Companies with a female CEO or board chair have almost twice as many women on the board as companies led by men. Deloitte’s Women in the Boardroom report, which tracks the efforts of 64 countries to promote boardroom gender diversity, found that 29 per cent of board positions are held by women in companies with a female CEO. This compares to 15 per cent in companies with a male CEO.
Overall, women are still largely under represented on corporate boards, despite continued efforts to improve inclusion and boardroom gender diversity. Only 15 per cent of board seats worldwide are held by women, a modest increase from the 12 per cent reported in the 2015 edition of our report. Norway has the largest share of board seats held by women at 42 per cent, followed by France (33 per cent) and Sweden (32 per cent). The UK is 12th on 20 per cent, an increase from 15.6 per cent in 2015. New Zealand has achieved the strongest growth since 2015, with the number of board seats held by women increasing to 28 per cent from 18 per cent and the number of female chairs increasing to 11 per cent from five per cent.
Nick Owen, chairman of Deloitte North West Europe, said: “Globally organisations with women in the top leadership positions have double the number of women holding board seats. As the number of female CEOs and board chairs climbs, it is likely to spur greater board diversity and build a culture of inclusion.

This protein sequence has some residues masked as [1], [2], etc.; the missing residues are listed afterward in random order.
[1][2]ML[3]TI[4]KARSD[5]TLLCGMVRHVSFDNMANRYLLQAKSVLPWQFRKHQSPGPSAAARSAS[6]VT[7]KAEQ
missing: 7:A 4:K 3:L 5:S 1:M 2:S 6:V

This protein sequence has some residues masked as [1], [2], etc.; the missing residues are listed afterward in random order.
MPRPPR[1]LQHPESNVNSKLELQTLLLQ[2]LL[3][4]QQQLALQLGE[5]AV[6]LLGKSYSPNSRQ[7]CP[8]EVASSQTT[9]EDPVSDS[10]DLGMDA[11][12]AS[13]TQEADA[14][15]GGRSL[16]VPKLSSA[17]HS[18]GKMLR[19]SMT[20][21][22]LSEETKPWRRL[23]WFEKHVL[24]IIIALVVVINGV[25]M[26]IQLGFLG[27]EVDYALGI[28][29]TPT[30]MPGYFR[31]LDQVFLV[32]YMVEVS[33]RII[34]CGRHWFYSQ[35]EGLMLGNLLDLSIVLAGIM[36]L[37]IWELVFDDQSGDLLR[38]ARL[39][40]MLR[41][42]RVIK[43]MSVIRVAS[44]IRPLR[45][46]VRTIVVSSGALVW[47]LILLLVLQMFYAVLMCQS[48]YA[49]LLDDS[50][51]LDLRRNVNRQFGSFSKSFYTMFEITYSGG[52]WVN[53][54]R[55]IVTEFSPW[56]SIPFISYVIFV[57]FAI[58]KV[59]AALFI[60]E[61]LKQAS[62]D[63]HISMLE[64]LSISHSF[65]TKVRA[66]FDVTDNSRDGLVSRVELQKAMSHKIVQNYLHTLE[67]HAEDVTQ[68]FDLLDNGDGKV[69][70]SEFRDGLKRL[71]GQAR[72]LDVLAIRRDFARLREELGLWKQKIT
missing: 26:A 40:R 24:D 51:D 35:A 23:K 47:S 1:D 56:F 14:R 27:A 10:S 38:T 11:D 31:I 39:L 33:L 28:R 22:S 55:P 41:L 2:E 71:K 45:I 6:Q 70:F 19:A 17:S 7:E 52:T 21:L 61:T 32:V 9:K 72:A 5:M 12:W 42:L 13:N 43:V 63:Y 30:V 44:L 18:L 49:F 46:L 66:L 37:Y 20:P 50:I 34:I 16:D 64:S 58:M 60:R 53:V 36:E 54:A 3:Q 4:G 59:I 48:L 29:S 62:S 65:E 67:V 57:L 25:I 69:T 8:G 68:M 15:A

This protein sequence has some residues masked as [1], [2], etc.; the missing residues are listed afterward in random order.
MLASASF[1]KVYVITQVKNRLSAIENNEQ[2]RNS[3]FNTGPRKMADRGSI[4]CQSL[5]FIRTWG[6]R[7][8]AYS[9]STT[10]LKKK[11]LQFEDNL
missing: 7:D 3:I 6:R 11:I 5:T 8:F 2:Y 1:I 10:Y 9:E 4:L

“This is not just about token representation, but active participation by women on boards. Deloitte’s women on boards programme is making sure they develop the skills so their voice can count. Making boards and organisations inclusive is crucial to make sure that all perspectives are taken into account.
“The increase in the number of women on UK boards and the fact that many companies have met or exceeded Lord Davies’ target is positive. The focus is now on the representation of senior women below the board level. The Hampton-Alexander review recommended that women should hold one-third of positions on, or reporting into, executives committees at FTSE 100 companies. Although achieving this will be difficult, more diverse management teams will have a real impact on building an inclusive culture, underpinned by respect. Focusing on culture will enable UK businesses to provide a working environment where people are able to succeed, and are judged solely on the value they bring.
“As organisations navigate technological and societal shifts which are transforming the future of work, boards will have a critical role to play. Diversity of thought and people will be critical to ensure that board members are exploring challenges from every angle and consistently bringing a fresh point of view.”
For additional information or to view “Women in the Boardroom” click on the link https://goo.gl/qFus3z.